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Putin Wins Over Ukraine With Gas Deal and $15Bln Bailout

President Vladimir Putin, left, shaking hands with his Ukrainian counterpart Viktor Yanukovych during the pair’s meeting at the Kremlin on Tuesday. Michael Klimentyev

President Vladimir Putin and his Ukrainian counterpart, Viktor Yanukovych, agreed to landmark deals in the Kremlin on Tuesday that will see Russia cut the price of gas supplies to Ukraine by one-third and grant Ukraine a much-needed $15 billion bailout.

The raft of agreements, which appear to secure Russia's influence over Ukraine for the time being and stall Ukraine's ambitions to move closer to the European Union, will provide much-needed assistance in keeping the suffering Ukrainian economy afloat. The funds may even last until Ukraine's 2015 presidential vote, in which Yanukovych will seek to win reelection.

For the past month, Ukraine has been caught in limbo between Russia and the EU, which has been trying to convince Ukraine to sign an association agreement. Yanukovych had originally planned to sign the deal at a summit in Lithuania last month but backed out at the last minute in favor of closer relations with Russia, triggering massive ongoing protests in central Kiev.

"Given the difficulties faced by the Ukrainian economy, which are to a large extent connected with the world financial and economic crisis, with the aim of helping the Ukrainian budget, Russia's government has made the decision to convert $15 billion of its reserves into Ukrainian bonds," Putin said following the negotiations.

Those funds will help Ukraine to pay off the more than $17 billion in loan payments that it faces next year, an amount almost equal to its central bank's depleted currency reserves. Yanukovych has cited the need for an immediate injection of cash as the main reason why he refused to sign the EU Association Agreement on Nov. 29.

The price of gas was also key for Yanukovych to maintain support in his political power base, the industrial, energy-hungry regions of eastern Ukraine, where ties with Russia are largely favored. Gas subsidies to Ukrainians were also becoming unsustainable for the Ukrainian budget.

Under the deal signed Tuesday, the price of gas that Russia sells to Ukraine will go down from $400 to $268.5 per 1,000 cubic meters. Yanukovych's government has repeatedly called the former gas deal, signed in 2009 by currently jailed former Prime Minister Yulia Tymoshenko, as "enslaving."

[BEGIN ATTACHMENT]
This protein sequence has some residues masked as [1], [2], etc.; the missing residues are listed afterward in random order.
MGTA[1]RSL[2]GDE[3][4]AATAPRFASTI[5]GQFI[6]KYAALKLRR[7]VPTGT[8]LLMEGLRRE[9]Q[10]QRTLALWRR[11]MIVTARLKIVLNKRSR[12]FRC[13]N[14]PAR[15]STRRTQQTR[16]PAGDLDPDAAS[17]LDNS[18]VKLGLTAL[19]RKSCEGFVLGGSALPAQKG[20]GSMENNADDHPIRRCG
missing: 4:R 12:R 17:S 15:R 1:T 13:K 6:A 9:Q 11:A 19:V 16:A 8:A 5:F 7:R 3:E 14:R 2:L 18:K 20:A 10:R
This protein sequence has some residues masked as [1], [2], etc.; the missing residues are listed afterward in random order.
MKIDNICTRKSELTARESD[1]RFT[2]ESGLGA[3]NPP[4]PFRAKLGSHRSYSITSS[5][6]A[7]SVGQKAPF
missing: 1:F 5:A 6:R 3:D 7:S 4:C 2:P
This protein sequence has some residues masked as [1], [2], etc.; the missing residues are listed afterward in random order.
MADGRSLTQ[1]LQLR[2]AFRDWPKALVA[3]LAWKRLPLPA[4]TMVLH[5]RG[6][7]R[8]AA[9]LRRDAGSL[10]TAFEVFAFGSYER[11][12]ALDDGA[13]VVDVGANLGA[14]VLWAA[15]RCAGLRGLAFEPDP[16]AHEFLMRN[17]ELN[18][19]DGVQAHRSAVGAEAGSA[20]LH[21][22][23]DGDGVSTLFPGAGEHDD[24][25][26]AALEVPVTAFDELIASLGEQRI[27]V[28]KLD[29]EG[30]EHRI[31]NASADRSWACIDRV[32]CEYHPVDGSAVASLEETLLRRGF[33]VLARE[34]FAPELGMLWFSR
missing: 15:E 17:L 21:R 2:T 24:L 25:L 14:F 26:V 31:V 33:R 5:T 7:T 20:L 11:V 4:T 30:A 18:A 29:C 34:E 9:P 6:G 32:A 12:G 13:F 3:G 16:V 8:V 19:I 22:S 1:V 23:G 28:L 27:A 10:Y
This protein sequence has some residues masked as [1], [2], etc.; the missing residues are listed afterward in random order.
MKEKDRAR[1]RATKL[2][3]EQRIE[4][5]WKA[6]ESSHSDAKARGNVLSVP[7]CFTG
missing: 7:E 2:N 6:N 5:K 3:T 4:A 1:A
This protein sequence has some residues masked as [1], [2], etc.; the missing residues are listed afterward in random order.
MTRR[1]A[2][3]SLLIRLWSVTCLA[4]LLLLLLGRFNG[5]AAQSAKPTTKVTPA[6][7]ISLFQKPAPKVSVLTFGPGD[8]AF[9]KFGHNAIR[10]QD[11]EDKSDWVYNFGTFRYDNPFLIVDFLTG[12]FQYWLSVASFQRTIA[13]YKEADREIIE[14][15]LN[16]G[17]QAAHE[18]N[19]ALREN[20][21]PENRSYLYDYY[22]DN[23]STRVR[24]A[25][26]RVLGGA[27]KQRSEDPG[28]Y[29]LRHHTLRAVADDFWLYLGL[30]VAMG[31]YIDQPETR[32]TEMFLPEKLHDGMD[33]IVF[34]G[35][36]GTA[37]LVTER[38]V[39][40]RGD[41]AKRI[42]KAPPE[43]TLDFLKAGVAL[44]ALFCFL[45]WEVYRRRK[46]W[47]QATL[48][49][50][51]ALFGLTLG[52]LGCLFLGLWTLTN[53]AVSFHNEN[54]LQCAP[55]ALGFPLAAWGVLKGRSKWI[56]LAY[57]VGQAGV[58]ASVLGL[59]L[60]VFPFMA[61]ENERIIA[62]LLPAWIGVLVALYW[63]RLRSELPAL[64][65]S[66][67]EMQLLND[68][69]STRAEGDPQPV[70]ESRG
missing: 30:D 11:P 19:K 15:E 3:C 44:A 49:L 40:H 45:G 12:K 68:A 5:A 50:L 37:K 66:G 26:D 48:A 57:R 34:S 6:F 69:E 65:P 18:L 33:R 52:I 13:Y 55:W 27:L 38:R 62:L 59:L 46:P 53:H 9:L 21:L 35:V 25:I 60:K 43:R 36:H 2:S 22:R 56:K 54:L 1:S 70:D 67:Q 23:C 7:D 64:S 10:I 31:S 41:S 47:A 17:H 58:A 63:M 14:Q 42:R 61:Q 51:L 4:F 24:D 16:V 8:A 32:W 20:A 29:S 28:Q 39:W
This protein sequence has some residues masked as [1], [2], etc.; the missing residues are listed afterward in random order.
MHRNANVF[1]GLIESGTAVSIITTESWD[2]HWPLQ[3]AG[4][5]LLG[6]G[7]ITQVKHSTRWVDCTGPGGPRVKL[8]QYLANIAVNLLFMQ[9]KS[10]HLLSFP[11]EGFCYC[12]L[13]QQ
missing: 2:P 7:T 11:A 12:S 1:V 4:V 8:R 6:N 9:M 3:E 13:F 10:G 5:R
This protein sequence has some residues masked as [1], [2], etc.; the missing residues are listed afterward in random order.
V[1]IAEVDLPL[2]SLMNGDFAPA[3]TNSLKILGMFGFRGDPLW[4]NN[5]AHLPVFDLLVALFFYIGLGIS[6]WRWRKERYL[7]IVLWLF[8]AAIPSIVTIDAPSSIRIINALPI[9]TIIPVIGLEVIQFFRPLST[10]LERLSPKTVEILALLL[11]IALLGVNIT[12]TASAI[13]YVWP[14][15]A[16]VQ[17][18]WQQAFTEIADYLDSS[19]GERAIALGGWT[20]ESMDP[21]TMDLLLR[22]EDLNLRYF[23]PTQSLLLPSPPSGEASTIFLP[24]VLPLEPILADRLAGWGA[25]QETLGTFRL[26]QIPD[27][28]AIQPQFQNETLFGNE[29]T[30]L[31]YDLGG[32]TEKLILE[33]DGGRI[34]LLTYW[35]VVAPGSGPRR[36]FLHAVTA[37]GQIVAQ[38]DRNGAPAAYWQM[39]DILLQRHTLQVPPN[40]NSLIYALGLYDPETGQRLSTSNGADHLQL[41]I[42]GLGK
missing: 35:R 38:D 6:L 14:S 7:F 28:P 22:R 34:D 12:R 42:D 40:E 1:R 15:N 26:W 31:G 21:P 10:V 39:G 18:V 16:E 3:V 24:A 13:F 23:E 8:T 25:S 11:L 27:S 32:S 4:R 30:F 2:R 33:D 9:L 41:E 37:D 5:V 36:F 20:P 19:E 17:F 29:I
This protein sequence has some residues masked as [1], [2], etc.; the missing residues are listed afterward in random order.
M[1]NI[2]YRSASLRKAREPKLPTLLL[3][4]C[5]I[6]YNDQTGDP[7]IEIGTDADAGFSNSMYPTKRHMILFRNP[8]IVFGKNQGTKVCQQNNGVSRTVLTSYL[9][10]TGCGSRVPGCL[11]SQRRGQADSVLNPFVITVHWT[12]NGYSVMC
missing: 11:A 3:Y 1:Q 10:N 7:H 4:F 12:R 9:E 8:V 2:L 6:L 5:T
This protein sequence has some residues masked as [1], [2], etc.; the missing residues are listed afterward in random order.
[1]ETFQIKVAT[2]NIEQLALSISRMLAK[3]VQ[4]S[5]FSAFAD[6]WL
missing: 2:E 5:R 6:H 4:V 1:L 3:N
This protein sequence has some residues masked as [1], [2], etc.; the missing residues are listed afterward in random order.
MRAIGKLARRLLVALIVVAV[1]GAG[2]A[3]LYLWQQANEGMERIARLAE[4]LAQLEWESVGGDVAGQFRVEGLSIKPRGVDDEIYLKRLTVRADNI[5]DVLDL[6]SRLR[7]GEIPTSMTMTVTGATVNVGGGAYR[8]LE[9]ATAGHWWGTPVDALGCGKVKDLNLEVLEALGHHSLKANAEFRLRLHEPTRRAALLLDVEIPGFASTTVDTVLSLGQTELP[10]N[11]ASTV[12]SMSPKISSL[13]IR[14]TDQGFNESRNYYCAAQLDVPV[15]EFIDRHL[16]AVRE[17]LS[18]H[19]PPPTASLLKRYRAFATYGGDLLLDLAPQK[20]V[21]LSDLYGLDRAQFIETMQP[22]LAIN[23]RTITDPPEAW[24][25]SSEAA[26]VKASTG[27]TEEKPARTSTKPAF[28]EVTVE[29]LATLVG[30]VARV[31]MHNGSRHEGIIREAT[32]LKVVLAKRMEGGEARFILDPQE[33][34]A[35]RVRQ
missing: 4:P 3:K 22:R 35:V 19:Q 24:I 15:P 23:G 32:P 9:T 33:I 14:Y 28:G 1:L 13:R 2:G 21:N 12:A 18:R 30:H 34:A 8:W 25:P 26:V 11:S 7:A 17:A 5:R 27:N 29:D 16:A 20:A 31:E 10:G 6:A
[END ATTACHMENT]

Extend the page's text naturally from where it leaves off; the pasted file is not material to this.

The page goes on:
Speculation was rife that in return for bailout money and a gas discount, Russia would force Ukraine to join a Russia-led Customs Union with Kazakhstan and Belarus, but Putin denied that this was part of the deal. Indeed, no concessions from Ukraine to Russia in return for the cash infusion were publicly announced.

"I want to draw your attention to the fact that this is not tied to any conditions. I want to calm you down — we have not discussed the issue of Ukraine's accession to the Customs Union at all today," Putin told reporters at a news conference following the talks.

Putin has repeatedly emphasized that Russia would respect Ukraine's possible decision to establish a free-trade area with the EU, but that such a move would force Moscow to lift the current preferential trade regime between the two countries.

To hammer that point home, in the weeks before the Eastern Partnership summit in Vilnius where Ukraine was to sign the EU agreement, Russia imposed harsh restrictions on Ukrainian imports.

On Tuesday, Putin and Yanukovych signed a roadmap for lifting these restrictions.

Viktor Mironenko, head of the Center for Ukrainian Research at the Russian Academy of Sciences, said that despite its economic problems, geopolitically crucial Ukraine represented something highly valuable for both the EU and Moscow.

"Ukraine is not liability but a prize, and whoever is willing to pay the price for it first will win it," Mironenko said.

"The fact that Putin said we will help Ukraine without conditions because it is in such a difficult situation is a very powerful message," he said.

The liberalization of the trade regime between Russia and Ukraine is likely to increase the interdependence of the two economies and stifle the incentives for Ukraine to move closer to the EU. At the same time, the pro-Western opposition in Ukraine will almost certainly continue to demand integration with Europe.

"The old conflict will remain: Ukraine will be tied to Russia economically but will cling to Europe politically," Mironenko said.

Ukrainian opposition leader Vitali Klitschko, a probable rival to Yanukovych in the 2015 presidential race, said after the deals were announced Tuesday that Yanukovych had up given up national interests, independence and prospects for a better life for Ukrainians, using the country as a financial deposit to raise $15 billion, Reuters reported.

Yanukovych, who in the past has expressed a desire to balance ties with Western Europe and Russia, signaled that there was no turning back from the path chosen Tuesday.

"We need to learn our lessons for the future and never make such mistakes," Yanukovych said, referring to the trade clash with Russia.

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